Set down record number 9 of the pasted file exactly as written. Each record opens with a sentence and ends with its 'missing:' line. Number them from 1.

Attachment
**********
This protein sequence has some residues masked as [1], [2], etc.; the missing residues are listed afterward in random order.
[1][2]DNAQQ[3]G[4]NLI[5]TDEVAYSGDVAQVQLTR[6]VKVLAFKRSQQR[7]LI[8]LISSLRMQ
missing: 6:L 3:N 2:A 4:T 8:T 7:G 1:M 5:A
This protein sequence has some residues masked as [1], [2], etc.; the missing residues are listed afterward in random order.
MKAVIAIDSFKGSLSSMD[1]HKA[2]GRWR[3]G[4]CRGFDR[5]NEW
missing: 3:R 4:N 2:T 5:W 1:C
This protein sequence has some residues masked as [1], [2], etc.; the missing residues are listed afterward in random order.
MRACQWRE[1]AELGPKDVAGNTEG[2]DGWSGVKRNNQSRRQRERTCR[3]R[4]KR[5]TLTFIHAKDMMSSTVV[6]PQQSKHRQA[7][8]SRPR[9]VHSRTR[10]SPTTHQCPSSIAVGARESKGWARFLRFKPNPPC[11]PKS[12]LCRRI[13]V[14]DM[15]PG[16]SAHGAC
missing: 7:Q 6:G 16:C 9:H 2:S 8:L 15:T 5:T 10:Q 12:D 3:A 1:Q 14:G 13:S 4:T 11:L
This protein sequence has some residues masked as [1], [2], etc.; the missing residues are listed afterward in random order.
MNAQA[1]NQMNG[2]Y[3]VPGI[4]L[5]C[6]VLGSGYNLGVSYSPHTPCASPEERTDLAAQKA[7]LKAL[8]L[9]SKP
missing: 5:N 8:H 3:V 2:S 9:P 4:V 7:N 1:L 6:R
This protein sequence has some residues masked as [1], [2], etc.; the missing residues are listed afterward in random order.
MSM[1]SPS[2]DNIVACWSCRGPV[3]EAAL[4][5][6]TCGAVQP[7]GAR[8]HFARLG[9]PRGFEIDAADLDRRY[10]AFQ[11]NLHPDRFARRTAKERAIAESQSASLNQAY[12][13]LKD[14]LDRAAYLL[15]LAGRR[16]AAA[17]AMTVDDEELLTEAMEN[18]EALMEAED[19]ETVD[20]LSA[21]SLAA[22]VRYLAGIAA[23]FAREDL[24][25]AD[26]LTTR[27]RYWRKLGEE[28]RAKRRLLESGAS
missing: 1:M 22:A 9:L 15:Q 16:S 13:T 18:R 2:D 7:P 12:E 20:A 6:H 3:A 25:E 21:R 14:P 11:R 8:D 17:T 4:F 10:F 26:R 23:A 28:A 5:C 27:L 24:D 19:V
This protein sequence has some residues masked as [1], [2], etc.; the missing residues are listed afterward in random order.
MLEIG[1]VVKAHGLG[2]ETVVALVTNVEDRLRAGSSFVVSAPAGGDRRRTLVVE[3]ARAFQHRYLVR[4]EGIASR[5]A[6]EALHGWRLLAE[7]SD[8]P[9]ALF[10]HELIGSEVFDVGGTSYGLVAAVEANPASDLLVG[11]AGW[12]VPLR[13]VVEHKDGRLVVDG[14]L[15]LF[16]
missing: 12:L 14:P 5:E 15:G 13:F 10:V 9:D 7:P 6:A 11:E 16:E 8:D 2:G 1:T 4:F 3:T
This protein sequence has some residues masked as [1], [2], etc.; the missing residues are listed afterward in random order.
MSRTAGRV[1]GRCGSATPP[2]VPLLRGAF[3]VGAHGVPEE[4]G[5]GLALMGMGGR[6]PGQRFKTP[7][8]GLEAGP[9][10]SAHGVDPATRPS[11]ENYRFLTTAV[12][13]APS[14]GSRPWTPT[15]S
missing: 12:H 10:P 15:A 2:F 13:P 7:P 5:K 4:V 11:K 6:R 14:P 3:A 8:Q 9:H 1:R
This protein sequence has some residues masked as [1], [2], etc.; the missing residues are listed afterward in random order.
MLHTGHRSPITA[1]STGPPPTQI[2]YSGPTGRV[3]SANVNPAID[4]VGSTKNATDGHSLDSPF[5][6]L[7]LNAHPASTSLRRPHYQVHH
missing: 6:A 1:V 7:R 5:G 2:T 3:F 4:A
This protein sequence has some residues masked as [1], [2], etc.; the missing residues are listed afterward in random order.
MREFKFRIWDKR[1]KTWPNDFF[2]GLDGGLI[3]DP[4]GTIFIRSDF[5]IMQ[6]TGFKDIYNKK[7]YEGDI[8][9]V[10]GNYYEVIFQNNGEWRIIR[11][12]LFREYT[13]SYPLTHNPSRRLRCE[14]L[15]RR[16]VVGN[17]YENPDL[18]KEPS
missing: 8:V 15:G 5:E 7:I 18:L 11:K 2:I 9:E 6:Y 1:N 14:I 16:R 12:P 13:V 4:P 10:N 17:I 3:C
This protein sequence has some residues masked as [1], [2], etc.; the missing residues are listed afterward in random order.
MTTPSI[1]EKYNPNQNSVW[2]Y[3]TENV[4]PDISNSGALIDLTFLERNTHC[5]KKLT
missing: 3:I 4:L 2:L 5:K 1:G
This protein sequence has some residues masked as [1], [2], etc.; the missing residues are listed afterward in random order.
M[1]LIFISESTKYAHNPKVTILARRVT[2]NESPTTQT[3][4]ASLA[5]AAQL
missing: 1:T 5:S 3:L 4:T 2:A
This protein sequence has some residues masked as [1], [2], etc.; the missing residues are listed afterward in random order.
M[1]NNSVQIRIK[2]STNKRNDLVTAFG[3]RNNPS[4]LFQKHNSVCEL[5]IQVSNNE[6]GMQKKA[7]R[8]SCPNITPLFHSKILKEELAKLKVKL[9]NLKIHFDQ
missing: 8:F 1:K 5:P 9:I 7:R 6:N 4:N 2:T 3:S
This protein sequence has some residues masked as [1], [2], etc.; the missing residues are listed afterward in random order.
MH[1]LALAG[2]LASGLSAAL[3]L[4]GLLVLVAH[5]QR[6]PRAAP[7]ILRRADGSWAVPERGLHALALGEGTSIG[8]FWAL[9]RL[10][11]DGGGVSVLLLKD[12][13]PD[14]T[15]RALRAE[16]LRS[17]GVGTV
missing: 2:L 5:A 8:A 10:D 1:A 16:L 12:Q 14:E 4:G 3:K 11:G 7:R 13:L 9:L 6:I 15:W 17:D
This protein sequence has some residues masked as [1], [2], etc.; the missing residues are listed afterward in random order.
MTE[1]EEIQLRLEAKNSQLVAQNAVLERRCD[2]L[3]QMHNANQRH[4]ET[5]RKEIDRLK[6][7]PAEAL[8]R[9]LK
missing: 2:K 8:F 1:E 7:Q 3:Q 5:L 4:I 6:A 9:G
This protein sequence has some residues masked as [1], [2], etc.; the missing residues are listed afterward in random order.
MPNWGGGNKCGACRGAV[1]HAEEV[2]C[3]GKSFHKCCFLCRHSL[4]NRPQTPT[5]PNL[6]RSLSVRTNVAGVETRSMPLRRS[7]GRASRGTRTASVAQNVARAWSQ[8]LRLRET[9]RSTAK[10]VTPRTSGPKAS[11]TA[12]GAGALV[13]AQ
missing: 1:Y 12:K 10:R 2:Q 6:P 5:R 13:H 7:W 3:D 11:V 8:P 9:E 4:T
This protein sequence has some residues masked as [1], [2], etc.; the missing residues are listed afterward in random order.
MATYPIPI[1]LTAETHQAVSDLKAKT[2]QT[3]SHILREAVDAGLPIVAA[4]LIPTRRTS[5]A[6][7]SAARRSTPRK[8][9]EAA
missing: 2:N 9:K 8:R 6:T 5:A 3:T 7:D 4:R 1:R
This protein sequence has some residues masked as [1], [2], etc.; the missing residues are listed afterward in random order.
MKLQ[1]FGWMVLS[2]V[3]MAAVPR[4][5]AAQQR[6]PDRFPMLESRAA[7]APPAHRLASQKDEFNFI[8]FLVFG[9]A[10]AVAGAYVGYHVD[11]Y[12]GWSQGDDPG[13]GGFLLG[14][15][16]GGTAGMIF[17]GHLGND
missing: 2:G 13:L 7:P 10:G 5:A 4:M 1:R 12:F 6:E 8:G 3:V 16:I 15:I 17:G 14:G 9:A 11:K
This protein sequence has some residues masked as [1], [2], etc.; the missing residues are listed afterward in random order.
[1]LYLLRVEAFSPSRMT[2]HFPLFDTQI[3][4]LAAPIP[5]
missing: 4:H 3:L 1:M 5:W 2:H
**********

This protein sequence has some residues masked as [1], [2], etc.; the missing residues are listed afterward in random order.
MREFKFRIWDKR[1]KTWPNDFF[2]GLDGGLI[3]DP[4]GTIFIRSDF[5]IMQ[6]TGFKDIYNKK[7]YEGDI[8][9]V[10]GNYYEVIFQNNGEWRIIR[11][12]LFREYT[13]SYPLTHNPSRRLRCE[14]L[15]RR[16]VVGN[17]YENPDL[18]KEPS
missing: 8:V 15:G 5:E 7:I 18:L 11:K 2:I 9:E 6:Y 1:N 14:I 16:R 12:P 13:V 4:P 10:N 17:I 3:C